14 April, 2011

2005 Douji "Purple Yisheng"

Recently, I chuckled aloud (Wrapper Mayhem) at the seeming similarities between my old favourite, the 2005 Yisheng and a red-labelled cake from Yiwuzhengshan Tea Co. (makes of Douji).

"Oh, you crazy Chinese chappies", I exclaimed to myself.  Yet, it appears consequently (from conversation with His Grace, Dr. the Duke of N, and from the Taobao descriptions) that these are, in fact, cakes from the same producer.  This makes me happy, because I rather like Douji cakes - particularly the earlier varieties.

Imagine, then, the dampness of my undergarments when I was informed that a purple-label "yisheng" (of the Douji variety) exists.

2005 Douji Yisheng Purple
This isn't what they usually mean by "spring and autumn"

Such is the way of things: Yunnan Sourcing, the merchant selling the cakes for a decent $60, promptly sold out of both cakes.  C'est la vie.

Fortunately, samples were still on offer, and a big box of samples generously provided by YS arrived at my office yesterday afternoon.  This morning, I snuck a quick tea-session into the hour before breakfast.

2005 Douji Yisheng Purple

The 10g sample looks rather anaemic in the large sample bag.  Do I use the whole 10g and risk it being too bitter?  Do I try to get by with 5g, so that I can have another session, and risk it being too watery?  I conclude that one decent session is better than two weak sessions, and use somewhere between the two - just the right amount for my pot.  (Heaven knows what the actual weight might be.)

The leaves, as you can see for yourself, look rather good.  While fragmented, they have an encouraging orangeness about them, while seeming well-defined and down-covered.

From the very first sniff of the wenxiangbei [aroma cup], my hopes are sustained: it offers a full, camphor-like scent that endures for long minutes, gradually evolving into a heavy, dark sweetness.  This is in marked contrast to weaker cakes, such as the recent 2008 Chenshenghao "Nannuo" - the Douji has some real backbone to its aroma, so to speak.

2005 Douji Yisheng Purple

It pours a straight orange that deepens as it sits in the gongdaobei [collecting jug, a.k.a. "fairness cup"], which indicates a good level of activity and life remains in the tea.

Happily, the success story continues in the mouth: those camphor notes swell to dominate the tongue, combined with the hoped-for woody sweetness that comes with it's few years of age.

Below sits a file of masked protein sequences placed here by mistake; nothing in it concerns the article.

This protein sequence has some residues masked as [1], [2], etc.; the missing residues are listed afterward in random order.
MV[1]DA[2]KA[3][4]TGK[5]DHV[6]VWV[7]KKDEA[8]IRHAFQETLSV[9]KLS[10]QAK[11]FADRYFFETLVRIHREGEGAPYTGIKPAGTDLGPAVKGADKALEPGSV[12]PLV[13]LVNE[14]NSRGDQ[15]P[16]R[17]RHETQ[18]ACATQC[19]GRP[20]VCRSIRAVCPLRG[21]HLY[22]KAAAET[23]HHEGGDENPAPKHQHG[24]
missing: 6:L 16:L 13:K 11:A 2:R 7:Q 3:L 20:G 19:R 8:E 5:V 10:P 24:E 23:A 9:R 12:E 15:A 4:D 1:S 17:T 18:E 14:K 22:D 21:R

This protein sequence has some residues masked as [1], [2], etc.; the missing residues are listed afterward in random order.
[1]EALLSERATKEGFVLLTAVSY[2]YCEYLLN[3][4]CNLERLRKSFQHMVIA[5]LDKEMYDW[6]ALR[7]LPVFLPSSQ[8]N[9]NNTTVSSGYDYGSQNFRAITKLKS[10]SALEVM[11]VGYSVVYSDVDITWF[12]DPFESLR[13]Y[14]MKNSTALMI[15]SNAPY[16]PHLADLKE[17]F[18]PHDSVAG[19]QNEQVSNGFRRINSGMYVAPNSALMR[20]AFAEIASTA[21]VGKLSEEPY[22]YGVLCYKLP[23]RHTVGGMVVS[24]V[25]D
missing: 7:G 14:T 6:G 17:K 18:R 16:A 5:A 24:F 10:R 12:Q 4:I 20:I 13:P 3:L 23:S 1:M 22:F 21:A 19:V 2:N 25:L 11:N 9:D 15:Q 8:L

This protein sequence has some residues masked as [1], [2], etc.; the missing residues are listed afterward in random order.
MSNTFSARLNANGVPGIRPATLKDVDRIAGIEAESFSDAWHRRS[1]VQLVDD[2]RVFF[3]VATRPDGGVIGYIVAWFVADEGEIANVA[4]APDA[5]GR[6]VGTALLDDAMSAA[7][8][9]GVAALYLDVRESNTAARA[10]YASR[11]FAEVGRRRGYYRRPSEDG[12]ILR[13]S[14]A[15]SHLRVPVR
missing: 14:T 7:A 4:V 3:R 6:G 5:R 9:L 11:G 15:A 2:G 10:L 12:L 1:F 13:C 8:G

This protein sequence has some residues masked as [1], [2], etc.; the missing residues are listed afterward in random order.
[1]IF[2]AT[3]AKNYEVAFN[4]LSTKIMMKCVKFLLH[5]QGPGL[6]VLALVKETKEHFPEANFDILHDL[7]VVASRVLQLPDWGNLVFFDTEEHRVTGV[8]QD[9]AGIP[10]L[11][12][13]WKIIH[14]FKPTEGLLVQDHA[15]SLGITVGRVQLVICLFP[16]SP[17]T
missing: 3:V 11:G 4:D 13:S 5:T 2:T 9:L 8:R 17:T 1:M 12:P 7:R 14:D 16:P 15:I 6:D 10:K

If you'll forgive some graphic detail, my mouth begins to water profusely as the tea sits in the throat, and its activity and decent quality can be felt in the pronounced cooling sensation left on the tongue.  This is a solid cake.

2005 Douji Yisheng Purple

It is not the thickest soup in the world, but it is highly active and has plenty of energy remaining that suggests it should improve with a few more years.  For future reference, I will err on the side of using more leaves, next time, as it appears to prefer a larger quantity.

I am left feeling entirely calm, in the manner of a good tonic, and yet freshened. 

Thus, my next concern is where I might find some of this zippy little fellow.  I turn to Taobao, and find that it sells for 350 RMB, which is around $53 - indicating that the Yunnan Sourcing price-tag was very reasonable.

I will order a test cake and report my findings in due course.  In the meantime, should you come across this purple label, I'd recommend having a go with it.

(Cf. MarshalN's notes on the red- and purple-wrapper Douji versions.)

Edit: these have since sold out even at Taobao!  Fine work indeed, and perhaps the first time that our Western pu'ermania has reached Taobao...


Australia said...

Hello. I came across your blog for the first time about two months ago, and I’ve been a big fan since. I just wanted to finally stop lurking!

Hobbes said...

G'day, and, if I may be so bold, streuth. :)

I'm very glad to read that the ol' Half Dipper has made it where the sun always shines!



Hektor Konomi said...

This is a great blog, thanks for the in-depth articles.
What would purple-label "yisheng" mean? Does it signify higher quality (sort of like Johnnie Walker Blue Label)?

Thanks and keep up the good work,

Hektor Konomi

Hobbes said...

Dear Hektor,

In this case, the "purple" aspect is merely the colour of the label, and little else. The producers used it to differentiate it from the red version, and it means nothing deeper than that for the Douji cakes in the article. THe purple cake is a bit more potent, I think.

More generally, "purple" pu'ercha can mean the literally purple-coloured leaves of a certain type. These are typically more fruity than usual pu'ercha leaves.